LONDON - Isabelle Paagman, Sotheby’s Senior Director and Specialist in Contemporary Art, answers five key questions about Frieze Week.

The first few weeks of October see London taken over by Contemporary art – is there any particular event that you look forward to?
Bharti Kher’s solo exhibition at Parasol Unit is a must see, also
David Roberts in conversation, 12 October in the VIP Room at Frieze London.


Bharti Kher's The skin speaks a language not its own, 2006. Private collection, Switzerland. Photography: Bartholomew/Netphotograph. © Bharti Kher.

What’s your advice for a first time visitor to London during this busy time?
Instead of the Underground take a ‘Boris’ Bike’ to get around!
Do you think the advent of Frieze Masters this year will introduce a new group of collectors to Contemporary art (and Contemporary collectors to other areas of collecting)?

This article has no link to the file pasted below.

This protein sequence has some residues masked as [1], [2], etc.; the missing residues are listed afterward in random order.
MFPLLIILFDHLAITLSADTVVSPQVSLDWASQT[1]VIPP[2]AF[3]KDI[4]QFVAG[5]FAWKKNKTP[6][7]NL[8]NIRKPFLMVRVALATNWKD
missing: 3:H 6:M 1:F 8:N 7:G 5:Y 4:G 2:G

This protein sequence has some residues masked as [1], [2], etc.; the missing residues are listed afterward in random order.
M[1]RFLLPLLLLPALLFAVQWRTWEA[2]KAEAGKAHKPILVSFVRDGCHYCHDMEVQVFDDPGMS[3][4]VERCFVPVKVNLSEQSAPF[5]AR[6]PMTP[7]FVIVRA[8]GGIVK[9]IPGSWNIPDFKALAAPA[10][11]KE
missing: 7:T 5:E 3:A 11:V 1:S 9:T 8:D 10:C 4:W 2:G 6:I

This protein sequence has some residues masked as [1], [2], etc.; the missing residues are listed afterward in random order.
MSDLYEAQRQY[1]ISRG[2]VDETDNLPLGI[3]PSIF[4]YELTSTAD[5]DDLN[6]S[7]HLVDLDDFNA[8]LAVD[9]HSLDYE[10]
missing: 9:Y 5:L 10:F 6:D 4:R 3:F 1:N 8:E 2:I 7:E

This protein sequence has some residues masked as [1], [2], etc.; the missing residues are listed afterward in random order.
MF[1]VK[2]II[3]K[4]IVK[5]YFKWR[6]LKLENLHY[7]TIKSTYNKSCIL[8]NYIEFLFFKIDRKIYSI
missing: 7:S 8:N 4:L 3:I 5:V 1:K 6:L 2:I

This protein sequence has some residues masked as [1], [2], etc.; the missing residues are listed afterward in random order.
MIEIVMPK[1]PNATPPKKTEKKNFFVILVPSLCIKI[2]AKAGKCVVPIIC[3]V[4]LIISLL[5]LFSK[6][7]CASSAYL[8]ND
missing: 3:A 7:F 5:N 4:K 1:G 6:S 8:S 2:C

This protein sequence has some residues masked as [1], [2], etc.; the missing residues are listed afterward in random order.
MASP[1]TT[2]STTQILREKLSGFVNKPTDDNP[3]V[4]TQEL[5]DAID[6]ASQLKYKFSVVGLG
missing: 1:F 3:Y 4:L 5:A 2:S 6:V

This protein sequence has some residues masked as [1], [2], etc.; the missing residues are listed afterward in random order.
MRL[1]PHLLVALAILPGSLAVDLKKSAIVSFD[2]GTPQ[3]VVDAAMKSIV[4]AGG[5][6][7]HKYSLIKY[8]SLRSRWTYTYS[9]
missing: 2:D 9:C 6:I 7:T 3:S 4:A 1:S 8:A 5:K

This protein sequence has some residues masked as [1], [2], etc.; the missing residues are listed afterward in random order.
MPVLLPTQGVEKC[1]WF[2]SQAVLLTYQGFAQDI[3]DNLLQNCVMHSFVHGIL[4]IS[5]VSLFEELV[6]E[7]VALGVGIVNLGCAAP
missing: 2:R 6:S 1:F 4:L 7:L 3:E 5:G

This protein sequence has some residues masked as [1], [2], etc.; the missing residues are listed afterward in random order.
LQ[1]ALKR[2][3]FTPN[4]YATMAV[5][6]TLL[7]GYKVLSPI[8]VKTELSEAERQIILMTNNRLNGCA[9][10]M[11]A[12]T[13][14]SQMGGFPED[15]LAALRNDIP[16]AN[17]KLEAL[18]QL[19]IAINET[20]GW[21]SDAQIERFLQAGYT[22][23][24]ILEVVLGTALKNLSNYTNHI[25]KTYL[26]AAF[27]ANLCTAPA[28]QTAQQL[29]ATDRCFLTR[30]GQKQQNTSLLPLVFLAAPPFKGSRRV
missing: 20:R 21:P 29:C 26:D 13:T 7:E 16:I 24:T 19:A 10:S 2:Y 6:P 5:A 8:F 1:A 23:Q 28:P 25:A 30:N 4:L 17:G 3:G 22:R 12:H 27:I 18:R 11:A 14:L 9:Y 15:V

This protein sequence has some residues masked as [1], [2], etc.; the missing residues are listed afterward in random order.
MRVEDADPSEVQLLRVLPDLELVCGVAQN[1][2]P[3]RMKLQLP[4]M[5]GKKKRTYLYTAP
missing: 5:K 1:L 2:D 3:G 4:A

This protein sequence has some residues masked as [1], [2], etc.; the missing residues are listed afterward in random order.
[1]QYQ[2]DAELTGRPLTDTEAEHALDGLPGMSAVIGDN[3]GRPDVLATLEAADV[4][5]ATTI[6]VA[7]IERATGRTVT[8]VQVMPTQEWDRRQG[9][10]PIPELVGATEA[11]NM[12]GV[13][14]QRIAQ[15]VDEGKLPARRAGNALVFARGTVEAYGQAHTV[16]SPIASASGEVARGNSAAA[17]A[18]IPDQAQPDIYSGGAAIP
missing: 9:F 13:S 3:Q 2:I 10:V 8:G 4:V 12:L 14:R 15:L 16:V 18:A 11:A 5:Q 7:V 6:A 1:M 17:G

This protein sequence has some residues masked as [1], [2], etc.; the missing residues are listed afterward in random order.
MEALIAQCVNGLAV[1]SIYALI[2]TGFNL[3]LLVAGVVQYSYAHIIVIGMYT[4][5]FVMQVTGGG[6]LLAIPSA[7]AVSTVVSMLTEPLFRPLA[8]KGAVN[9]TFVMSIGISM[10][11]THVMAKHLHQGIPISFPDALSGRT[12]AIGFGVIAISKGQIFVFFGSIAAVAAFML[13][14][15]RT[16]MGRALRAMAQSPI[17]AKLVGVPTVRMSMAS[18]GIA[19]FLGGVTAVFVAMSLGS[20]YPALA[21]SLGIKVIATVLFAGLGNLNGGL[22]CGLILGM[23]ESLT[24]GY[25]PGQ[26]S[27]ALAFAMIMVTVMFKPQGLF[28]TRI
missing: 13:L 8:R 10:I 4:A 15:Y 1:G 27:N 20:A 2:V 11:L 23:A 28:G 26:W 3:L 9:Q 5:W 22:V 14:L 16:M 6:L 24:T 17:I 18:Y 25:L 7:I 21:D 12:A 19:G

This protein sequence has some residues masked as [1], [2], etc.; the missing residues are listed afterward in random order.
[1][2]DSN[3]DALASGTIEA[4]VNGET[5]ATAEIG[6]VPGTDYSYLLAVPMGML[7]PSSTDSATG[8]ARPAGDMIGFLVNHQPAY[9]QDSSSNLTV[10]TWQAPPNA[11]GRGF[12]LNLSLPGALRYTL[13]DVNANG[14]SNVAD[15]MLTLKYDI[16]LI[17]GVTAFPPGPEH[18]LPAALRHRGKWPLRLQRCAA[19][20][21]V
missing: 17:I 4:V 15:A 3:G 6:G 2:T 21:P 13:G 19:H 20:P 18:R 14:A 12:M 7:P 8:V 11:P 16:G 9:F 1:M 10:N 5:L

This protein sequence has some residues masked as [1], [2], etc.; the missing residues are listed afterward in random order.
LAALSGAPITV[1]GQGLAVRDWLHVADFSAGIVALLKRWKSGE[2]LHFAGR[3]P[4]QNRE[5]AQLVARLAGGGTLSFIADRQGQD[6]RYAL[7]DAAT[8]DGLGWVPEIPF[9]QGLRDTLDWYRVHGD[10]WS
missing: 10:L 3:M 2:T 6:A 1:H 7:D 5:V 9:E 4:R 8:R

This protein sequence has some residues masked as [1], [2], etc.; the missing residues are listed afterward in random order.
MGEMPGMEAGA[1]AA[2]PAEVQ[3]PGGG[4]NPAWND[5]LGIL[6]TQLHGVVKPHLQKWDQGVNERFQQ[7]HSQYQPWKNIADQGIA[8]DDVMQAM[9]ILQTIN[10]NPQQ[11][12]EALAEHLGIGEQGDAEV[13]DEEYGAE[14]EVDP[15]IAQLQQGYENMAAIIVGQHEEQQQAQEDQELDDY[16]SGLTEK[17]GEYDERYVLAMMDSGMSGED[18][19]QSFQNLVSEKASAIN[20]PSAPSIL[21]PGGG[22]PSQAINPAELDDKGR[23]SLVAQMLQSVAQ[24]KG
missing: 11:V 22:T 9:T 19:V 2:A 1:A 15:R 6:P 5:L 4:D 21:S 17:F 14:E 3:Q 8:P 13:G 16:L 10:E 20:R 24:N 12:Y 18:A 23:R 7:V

Undoubtedly, and vice versa. That is what is what being a collector is all about: being introduced to new things and falling in love.


Thomas Schütte's Bert. Photo: Gino Bühler. © DACS 2012.

Aside from major events such as Frieze, PAD and the Serpentine exhibition, are there any fringe events that you are looking forward to?
Yes, there are some exciting ones this year: Saatchi’s The Future Can Wait, which runs from 9 to 14 October; and Alter at Vegas Gallery – an exhibition of some of London’s best unrepresented artists. It runs from 10 October to 3 November.
What’s the best way to navigate the multitude of events and exhibits that will be taking place?
The must-sees are Frieze, Frieze Masters and PAD, and if you manage to squeeze in a few galleries, I would pick one area of London to explore and stick to it.